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I am trying to execute a basic script on my server to automatically run a PHP script every 45 seconds through Python:

import os
import time

while(1):                                              
    os.spawnl(os.P_NOWAIT, "twitter_clean.php")
    print "checked twitter"
    time.sleep(45)

The PHP is checking twitter, processing some values and adding them to a DB. The script seems to loop fine, but doesn't seem to be calling/executing the PHP...is os.spawnl(os.P_NOWAIT, "twitter_clean.php") the right command?

Also, once I execute the Python through terminal, will it keep running if I close my SSH session with the server?

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4 Answers 4

up vote 2 down vote accepted

You should call PHP-Cli passing that file as parameter

import os
import time

while(1):                                              
    os.spawnl(os.P_NOWAIT, "/path/to/php-cli twitter_clean.php")
    print "checked twitter"
    time.sleep(45)

And to keep it running, try to make it an Daemon: How do you create a daemon in Python?

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Why not just use crontab for this? Getting it to run every 45 seconds is a little harder, but if you're willing to go to either 1 minute or 30 seconds you should be able to do this much more simply than using a python script.

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Also more reliably. Much more reliably. –  rplnt Oct 31 '11 at 13:39
    
Care to share any facts about Much more reliably? By facts I mean empirical proof that's not subjective. Otherwise these suggestions aren't worth a dime. –  N.B. Oct 31 '11 at 13:48
    
@N.B. First of all, cron will start after a restart. To take care of this problem for the python version you need to put the script to init (or add it to startup cron :)). Another problem could arise with the crash of the script. If it won't be able to access the php executable, create process, access output stream, ... I just managed to crash a pthon instance when calling spawnl with gibberish. And by crash I don't mean that it threw an exception. Another thread of problems could be caused by eating up too much memory (probably not a problem in this case). –  rplnt Oct 31 '11 at 13:59
    
@rplnt - it's not difficult to add the script to init.d, and the scripts don't crash out of the blue for no reason, considering they're well written. On the other hand, why would Python script have problems accessing PHP-CLI and crontab wouldn't? As for memory - once more, well written script shouldn't waste memory, and as far as I know Python is very good with memory management. –  N.B. Oct 31 '11 at 14:08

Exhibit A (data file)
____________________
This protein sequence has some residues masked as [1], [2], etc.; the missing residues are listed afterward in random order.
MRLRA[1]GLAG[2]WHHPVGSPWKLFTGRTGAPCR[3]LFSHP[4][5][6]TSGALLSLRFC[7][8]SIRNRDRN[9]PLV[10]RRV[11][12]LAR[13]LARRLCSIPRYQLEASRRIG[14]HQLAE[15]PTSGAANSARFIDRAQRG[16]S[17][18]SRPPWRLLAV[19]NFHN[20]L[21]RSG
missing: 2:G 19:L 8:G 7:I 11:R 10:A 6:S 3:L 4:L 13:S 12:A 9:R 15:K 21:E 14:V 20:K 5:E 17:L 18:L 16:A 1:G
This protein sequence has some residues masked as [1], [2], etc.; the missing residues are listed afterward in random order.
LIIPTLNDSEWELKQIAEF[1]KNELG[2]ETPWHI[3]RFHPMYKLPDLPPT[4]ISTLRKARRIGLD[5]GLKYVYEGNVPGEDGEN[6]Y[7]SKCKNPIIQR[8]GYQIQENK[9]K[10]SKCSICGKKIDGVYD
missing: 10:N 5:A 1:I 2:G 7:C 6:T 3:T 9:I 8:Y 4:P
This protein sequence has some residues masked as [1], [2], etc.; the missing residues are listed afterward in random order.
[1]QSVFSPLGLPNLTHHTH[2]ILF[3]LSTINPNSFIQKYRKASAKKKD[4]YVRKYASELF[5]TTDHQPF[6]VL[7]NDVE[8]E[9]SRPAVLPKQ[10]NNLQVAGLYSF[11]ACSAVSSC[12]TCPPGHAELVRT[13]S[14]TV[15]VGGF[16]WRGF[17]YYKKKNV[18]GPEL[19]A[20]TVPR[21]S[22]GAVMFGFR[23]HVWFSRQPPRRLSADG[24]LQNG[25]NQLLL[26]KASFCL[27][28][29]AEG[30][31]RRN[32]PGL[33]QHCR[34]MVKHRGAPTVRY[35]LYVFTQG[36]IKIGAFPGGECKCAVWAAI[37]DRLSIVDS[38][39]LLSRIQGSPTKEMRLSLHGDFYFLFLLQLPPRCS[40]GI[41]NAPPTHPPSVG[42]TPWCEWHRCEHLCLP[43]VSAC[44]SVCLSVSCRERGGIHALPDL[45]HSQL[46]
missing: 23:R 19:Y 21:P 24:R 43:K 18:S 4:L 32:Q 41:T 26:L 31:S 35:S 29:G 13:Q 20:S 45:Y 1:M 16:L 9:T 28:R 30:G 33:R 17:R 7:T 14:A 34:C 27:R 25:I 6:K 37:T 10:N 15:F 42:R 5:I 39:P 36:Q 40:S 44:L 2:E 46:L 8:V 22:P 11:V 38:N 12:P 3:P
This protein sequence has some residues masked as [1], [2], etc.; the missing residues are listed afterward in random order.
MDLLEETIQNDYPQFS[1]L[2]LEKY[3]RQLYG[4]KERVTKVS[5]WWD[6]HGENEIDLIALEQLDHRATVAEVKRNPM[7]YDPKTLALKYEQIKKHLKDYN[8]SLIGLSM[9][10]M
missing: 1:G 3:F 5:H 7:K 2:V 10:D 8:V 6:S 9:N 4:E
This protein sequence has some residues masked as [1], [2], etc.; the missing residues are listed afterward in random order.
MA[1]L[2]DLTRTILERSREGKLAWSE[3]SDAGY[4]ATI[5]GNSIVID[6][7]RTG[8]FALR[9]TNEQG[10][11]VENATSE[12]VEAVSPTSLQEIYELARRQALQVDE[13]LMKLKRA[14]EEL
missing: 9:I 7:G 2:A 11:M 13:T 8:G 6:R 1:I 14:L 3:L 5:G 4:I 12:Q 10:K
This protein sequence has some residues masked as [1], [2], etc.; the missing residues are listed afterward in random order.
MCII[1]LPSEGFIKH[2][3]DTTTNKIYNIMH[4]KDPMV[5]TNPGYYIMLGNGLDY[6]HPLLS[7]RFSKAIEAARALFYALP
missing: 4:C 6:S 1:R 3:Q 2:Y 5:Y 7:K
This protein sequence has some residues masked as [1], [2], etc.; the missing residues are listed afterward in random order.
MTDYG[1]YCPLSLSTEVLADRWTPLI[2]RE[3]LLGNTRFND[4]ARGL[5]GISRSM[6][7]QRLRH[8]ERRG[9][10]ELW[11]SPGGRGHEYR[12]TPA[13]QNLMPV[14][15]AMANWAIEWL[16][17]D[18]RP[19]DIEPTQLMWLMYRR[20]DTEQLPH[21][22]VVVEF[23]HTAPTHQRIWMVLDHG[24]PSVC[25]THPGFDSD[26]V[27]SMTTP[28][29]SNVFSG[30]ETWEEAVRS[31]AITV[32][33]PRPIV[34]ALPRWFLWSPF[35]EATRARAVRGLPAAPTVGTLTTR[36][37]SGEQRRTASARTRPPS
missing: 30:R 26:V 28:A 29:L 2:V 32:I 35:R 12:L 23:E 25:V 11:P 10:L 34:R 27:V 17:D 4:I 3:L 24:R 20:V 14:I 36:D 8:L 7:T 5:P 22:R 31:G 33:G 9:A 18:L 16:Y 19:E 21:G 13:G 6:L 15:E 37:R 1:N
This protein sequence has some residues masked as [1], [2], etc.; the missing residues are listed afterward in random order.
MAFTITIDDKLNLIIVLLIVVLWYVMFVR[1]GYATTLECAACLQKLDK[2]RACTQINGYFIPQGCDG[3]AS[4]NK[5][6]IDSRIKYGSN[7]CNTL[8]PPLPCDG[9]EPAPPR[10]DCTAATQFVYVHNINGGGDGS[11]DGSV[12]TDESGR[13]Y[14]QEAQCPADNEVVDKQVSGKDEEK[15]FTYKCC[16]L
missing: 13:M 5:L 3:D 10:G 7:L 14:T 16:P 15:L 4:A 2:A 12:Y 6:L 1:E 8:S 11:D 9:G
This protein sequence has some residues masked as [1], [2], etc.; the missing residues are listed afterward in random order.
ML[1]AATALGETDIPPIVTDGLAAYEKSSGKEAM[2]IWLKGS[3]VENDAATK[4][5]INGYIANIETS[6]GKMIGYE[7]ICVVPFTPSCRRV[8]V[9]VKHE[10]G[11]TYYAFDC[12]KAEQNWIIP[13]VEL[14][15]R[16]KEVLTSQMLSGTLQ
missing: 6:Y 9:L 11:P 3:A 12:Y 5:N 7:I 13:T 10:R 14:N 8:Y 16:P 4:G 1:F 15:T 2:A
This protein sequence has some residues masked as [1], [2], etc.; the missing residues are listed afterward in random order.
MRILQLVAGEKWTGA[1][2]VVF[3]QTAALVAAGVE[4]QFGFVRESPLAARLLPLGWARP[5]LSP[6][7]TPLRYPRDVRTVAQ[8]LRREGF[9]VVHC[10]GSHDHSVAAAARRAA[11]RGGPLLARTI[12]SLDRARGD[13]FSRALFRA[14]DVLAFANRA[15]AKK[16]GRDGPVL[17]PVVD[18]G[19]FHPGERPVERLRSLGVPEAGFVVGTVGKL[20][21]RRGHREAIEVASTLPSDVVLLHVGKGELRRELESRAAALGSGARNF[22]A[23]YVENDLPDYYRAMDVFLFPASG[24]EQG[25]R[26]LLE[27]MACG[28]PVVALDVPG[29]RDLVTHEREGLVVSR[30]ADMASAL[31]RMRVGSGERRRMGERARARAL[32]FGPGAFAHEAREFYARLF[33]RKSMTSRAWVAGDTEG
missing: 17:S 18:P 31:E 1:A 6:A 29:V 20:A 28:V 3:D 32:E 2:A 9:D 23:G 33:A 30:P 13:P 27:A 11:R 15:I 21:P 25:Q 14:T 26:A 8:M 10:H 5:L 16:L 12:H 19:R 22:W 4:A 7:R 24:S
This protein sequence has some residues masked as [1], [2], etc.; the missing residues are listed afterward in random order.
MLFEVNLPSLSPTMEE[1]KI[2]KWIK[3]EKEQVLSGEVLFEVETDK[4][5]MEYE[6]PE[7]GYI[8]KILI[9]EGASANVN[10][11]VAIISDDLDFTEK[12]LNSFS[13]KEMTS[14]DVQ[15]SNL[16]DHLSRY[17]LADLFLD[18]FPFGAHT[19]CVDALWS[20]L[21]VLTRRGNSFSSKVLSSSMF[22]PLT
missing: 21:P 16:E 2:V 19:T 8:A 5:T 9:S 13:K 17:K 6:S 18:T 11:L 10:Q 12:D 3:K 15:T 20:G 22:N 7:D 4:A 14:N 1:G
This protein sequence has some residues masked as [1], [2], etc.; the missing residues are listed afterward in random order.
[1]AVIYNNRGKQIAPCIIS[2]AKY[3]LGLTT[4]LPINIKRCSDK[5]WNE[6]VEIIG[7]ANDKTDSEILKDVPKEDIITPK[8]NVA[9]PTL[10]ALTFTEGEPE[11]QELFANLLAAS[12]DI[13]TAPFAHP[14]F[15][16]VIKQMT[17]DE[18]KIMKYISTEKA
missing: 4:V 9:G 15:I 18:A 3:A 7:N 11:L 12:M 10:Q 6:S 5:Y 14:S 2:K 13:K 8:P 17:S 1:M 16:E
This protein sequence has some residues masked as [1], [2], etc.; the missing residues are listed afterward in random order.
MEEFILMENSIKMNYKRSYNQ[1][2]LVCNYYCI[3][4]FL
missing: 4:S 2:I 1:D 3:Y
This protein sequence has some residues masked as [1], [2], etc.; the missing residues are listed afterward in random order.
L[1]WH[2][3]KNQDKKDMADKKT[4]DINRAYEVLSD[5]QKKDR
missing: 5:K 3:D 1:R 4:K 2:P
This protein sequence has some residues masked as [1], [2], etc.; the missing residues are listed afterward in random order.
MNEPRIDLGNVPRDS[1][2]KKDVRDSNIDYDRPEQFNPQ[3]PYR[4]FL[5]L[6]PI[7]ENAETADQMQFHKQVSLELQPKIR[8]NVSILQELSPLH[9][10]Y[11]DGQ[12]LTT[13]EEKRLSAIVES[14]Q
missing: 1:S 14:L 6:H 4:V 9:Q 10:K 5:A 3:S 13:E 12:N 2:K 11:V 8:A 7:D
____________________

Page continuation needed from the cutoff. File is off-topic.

@N.B. Even the cron tab could have that problem. But it wouldn't matter because it would be run again in a minute. Python would crash and stop until the next boot. And it still adds unnecessary level of complexity to a very simple problem (start a php script). Even if it would do something additional (which it doesn't) I would use cron to start sh/py script as I don't have to handle all the problems that could occur and stop my long-running script. But I agree that well-written script would do the job as well. This one is not the case though... –  rplnt Oct 31 '11 at 14:19

To leave it running after you close the session use nohup, but if this is anything more than a temporary situation, you'll need to use cron to call the php (as Jeff Day says) or start the Python automatically, try looking at: man chkconfig

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You could try to solve this with PHP only. Have a look at the "tick" functionality:

http://de.php.net/manual/en/function.register-tick-function.php

http://de.php.net/manual/en/control-structures.declare.php#control-structures.declare.ticks

You could register a tick function. You could write the code about to only execute the function every 45 seconds within the registered function. I think this would be much more easy and you could also implement a functionality much more easy which would prevent executing the function multiple times (if 45 seconds is not enough for executing it).

Than you can use the command "nohup" to start the script as "background"-job easy.

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